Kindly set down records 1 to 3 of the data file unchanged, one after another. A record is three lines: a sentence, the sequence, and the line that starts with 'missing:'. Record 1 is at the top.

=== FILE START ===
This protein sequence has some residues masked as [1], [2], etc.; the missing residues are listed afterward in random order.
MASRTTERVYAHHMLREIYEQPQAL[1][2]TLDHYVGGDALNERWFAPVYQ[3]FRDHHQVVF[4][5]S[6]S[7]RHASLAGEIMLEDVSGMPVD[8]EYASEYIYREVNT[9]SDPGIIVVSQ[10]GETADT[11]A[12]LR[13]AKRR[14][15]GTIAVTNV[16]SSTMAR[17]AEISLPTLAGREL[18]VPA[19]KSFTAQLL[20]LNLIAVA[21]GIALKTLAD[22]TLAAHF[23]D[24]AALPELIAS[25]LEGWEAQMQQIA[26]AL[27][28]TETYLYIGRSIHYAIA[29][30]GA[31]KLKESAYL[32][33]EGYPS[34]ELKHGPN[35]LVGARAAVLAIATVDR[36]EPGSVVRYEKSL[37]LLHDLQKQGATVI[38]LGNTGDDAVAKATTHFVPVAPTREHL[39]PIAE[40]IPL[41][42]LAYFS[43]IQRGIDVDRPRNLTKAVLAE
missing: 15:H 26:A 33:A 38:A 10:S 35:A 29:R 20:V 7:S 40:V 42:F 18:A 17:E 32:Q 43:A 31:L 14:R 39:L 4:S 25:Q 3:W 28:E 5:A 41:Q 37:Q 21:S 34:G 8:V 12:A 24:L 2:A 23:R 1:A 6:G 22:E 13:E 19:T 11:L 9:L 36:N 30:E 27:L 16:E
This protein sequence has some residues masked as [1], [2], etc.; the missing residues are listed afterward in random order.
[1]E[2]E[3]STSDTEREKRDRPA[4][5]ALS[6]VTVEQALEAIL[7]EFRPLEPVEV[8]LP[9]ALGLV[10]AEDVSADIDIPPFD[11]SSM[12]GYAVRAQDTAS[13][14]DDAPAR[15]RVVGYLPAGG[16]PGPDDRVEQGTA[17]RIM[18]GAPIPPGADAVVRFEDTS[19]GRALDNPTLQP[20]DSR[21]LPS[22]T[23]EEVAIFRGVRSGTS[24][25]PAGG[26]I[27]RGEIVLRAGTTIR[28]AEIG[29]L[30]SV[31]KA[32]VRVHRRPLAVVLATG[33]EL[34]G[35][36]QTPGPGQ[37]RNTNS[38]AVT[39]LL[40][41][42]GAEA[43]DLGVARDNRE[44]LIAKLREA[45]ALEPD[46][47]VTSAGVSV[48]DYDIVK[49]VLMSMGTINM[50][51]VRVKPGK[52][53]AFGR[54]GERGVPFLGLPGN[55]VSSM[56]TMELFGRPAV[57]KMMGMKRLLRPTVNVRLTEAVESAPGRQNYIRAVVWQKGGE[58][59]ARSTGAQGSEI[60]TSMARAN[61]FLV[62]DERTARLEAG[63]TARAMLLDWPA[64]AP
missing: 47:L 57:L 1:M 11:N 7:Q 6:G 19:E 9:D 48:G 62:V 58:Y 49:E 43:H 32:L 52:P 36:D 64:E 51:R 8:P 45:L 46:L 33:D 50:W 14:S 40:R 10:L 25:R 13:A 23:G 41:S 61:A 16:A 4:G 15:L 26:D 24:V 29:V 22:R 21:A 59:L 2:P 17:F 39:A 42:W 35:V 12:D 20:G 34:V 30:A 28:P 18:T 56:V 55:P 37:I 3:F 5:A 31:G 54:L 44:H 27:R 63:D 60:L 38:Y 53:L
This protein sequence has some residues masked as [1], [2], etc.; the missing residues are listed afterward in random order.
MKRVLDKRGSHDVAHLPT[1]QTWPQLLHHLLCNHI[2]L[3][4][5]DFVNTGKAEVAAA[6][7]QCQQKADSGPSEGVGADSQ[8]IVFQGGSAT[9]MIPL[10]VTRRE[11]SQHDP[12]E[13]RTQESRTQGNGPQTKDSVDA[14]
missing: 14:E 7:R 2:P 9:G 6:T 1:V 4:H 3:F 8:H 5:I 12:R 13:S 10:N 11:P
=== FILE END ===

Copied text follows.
This protein sequence has some residues masked as [1], [2], etc.; the missing residues are listed afterward in random order.
MASRTTERVYAHHMLREIYEQPQAL[1][2]TLDHYVGGDALNERWFAPVYQ[3]FRDHHQVVF[4][5]S[6]S[7]RHASLAGEIMLEDVSGMPVD[8]EYASEYIYREVNT[9]SDPGIIVVSQ[10]GETADT[11]A[12]LR[13]AKRR[14][15]GTIAVTNV[16]SSTMAR[17]AEISLPTLAGREL[18]VPA[19]KSFTAQLL[20]LNLIAVA[21]GIALKTLAD[22]TLAAHF[23]D[24]AALPELIAS[25]LEGWEAQMQQIA[26]AL[27][28]TETYLYIGRSIHYAIA[29][30]GA[31]KLKESAYL[32][33]EGYPS[34]ELKHGPN[35]LVGARAAVLAIATVDR[36]EPGSVVRYEKSL[37]LLHDLQKQGATVI[38]LGNTGDDAVAKATTHFVPVAPTREHL[39]PIAE[40]IPL[41][42]LAYFS[43]IQRGIDVDRPRNLTKAVLAE
missing: 15:H 26:A 33:A 38:A 10:S 35:A 29:R 20:V 7:S 40:V 42:F 18:A 17:E 32:Q 43:A 31:L 14:R 39:L 4:S 25:Q 3:W 28:E 5:A 41:Q 37:Q 21:S 34:G 8:V 12:A 24:L 2:A 23:R 1:A 6:G 22:E 13:E 19:T 11:L 9:L 36:N 30:E 27:L 16:E
This protein sequence has some residues masked as [1], [2], etc.; the missing residues are listed afterward in random order.
[1]E[2]E[3]STSDTEREKRDRPA[4][5]ALS[6]VTVEQALEAIL[7]EFRPLEPVEV[8]LP[9]ALGLV[10]AEDVSADIDIPPFD[11]SSM[12]GYAVRAQDTAS[13][14]DDAPAR[15]RVVGYLPAGG[16]PGPDDRVEQGTA[17]RIM[18]GAPIPPGADAVVRFEDTS[19]GRALDNPTLQP[20]DSR[21]LPS[22]T[23]EEVAIFRGVRSGTS[24][25]PAGG[26]I[27]RGEIVLRAGTTIR[28]AEIG[29]L[30]SV[31]KA[32]VRVHRRPLAVVLATG[33]EL[34]G[35][36]QTPGPGQ[37]RNTNS[38]AVT[39]LL[40][41][42]GAEA[43]DLGVARDNRE[44]LIAKLREA[45]ALEPD[46][47]VTSAGVSV[48]DYDIVK[49]VLMSMGTINM[50][51]VRVKPGK[52][53]AFGR[54]GERGVPFLGLPGN[55]VSSM[56]TMELFGRPAV[57]KMMGMKRLLRPTVNVRLTEAVESAPGRQNYIRAVVWQKGGE[58][59]ARSTGAQGSEI[60]TSMARAN[61]FLV[62]DERTARLEAG[63]TARAMLLDWPA[64]AP
missing: 47:L 57:L 1:M 11:N 7:Q 6:G 19:E 9:D 48:G 62:V 58:Y 49:E 43:H 32:L 52:P 36:D 64:E 51:R 8:P 45:L 46:L 33:D 50:W 14:S 40:R 10:L 25:R 13:A 23:G 41:S 61:A 16:A 4:G 15:L 26:D 24:V 29:V 22:R 21:A 59:L 2:P 17:F 39:A 42:W 35:V 12:D 20:G 34:V 30:A 28:P 18:T 56:V 55:P 37:I 3:F 5:A 31:G 54:L 44:H 27:R 63:D 60:L 38:Y 53:L
This protein sequence has some residues masked as [1], [2], etc.; the missing residues are listed afterward in random order.
MKRVLDKRGSHDVAHLPT[1]QTWPQLLHHLLCNHI[2]L[3][4][5]DFVNTGKAEVAAA[6][7]QCQQKADSGPSEGVGADSQ[8]IVFQGGSAT[9]MIPL[10]VTRRE[11]SQHDP[12]E[13]RTQESRTQGNGPQTKDSVDA[14]
missing: 14:E 7:R 2:P 9:G 6:T 1:V 4:H 3:F 8:H 5:I 12:R 13:S 10:N 11:P